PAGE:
Decoding the Tory cancer policy

4:00 pm - April 14th 2010

by Unity    

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Healthcare provision NHS is, naturally enough, one of the more important battlegrounds on which the upcoming election is being fought – after the economy, of course.

Its area that has already thrown up its fair share of controversy, particular in regards to cancer services. Labour have been pilloried by the right-wing press over an unsubstantiated allegation that it specifically targeted some cancer sufferers with a leaflet attacking Tory plans to remove targets for providing access to cancer services, a media-generated furore that conveniently deflected attention away from a much more serious issue:

Only last week, the Tory’s putative Health Minister, Andrew Lansley, was torn off a strip by the Sir Andrew Dillon, the Chief Executive of the National Institute of Health and Clinical Excellence (NICE) for misleading patients over current policy on authorising new drug treatments for use by the NHS.

Unlike the cancer leaflets issue, this is no mere storm in a teacup but an issue that goes right to heart of the Tory’s manifesto plans and, in particular, to this statement from the Tory manifesto:

NHS patients rightly expect to be among the first in the world to access effective treatments, but under Labour they are among the last.

The key phrase here is ‘effective treatments’ – in fact it is precisely because the NHS (through NICE) is one of the few healthcare providers in the world that actually examines the evidence for the efficacy of new treatments, relative to existing treatments for the same condition/patient group, before approving them for use that we have to wait a little longer to access some new drugs than is typically the case in, for example, the United States.

Although the FDA does evaluate the effectiveness of new drugs, what it doesn’t do is assess their performance relative to the efficacy of existing treatments, an essential feature of the kind of cost-benefit analyses that form part of NICE’s evaluation protocols. That has a clear knock on effect on the work that NICE undertakes for the NHS. Because comparative studies aren’t required by the FDA in order to obtain a license in what is by far the largest and most important pharmaceuticals market in the world, the drug companies do not include their in the standard trial protocols. What NICE typically get to work with are hypothetical comparative models derived from combining trial data for the data for the new drug with data from separate trials of the current best available treatment. These models, which are initially provided by the drug manufacturers, are a constant source of dispute as, naturally enough, manufacturers are prone to cherry picking the data for their models to create the most favourable impression possible, all of which can easily lead to several weeks and even months of wrangling over the validity of these models, delaying the evaluation process as a whole.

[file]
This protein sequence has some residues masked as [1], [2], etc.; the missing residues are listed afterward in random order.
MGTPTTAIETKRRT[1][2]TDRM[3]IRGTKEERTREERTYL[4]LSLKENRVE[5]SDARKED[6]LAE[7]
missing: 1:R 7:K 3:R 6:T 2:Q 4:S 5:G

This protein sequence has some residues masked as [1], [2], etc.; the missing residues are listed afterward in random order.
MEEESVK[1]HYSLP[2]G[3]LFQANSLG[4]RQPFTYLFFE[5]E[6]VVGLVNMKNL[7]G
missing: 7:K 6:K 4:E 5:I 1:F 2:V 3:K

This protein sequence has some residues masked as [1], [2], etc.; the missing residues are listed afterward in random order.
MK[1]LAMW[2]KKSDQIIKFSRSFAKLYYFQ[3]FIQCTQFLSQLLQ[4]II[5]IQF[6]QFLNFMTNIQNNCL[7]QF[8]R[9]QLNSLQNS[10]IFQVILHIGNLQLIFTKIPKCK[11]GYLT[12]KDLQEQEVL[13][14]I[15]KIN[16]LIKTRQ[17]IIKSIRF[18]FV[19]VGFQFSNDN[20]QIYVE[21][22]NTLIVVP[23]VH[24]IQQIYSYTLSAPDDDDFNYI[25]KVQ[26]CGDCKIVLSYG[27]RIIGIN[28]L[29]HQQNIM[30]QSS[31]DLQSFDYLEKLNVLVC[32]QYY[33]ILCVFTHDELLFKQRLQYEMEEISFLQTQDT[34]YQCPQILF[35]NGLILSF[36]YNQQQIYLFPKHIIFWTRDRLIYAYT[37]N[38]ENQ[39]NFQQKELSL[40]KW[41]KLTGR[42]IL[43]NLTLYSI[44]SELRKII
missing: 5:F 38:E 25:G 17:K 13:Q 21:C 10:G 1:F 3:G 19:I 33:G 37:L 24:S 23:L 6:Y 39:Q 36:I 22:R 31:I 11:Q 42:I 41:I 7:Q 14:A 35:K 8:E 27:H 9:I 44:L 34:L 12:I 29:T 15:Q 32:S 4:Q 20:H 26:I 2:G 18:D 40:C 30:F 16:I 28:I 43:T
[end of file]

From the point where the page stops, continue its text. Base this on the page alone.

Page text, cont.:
This is the real choice that the two parties are offering cancer patients and it one that best illustrated with a case study of new drug, Dronedarone, which NICE is expected to approve for use by the NHS later this year.

Dronedarone, which is marketed under the brand name Multaq, is new drug treatment for atrial fibrillation, a common from of cardiac arrhythmia (irregular heartbeat), a condition for which there have been no significant advances in drug treatment for around 25 years.

Only 18 months ago, Dronedarone was being touted as the ‘next big thing’ for patients with atrial fibrillation and attracted glowing coverage in the Daily Telegraph, in a typically uncritical article which suggested that more than 300,000 patients in the UK could receive the drug, when it was licensed for use, and that it could prevent up to 10,000 stokes in that patient group every year.

In January this year, the drug hit the headlines again, on this occasion because an initial technical appraisal of the drug, which was licensed in the US in July 2008, recommended against approving it for use by the NHS. Inevitably, this was picked up by the media who ran the story in line with their usual narrative, under which NICE were accused of refusing the sanction of the use of the drug for bureaucratic reasons relating to its cost relative to existing treatments.

What’s much more interesting, and revealing, about these two stories, which were published only 16 month apart, it the very different estimate the later story gives for the number of patients who were thought likely to benefit from Dronedarone. From an initial 300,000+ cited in September 2008, this figure has now fallen to a mere 40,000, a drop of around 87%.

Clearly, something else was going on in the background – something that the Daily Express chose not to disclose to its readers.

What the Express didn’t mention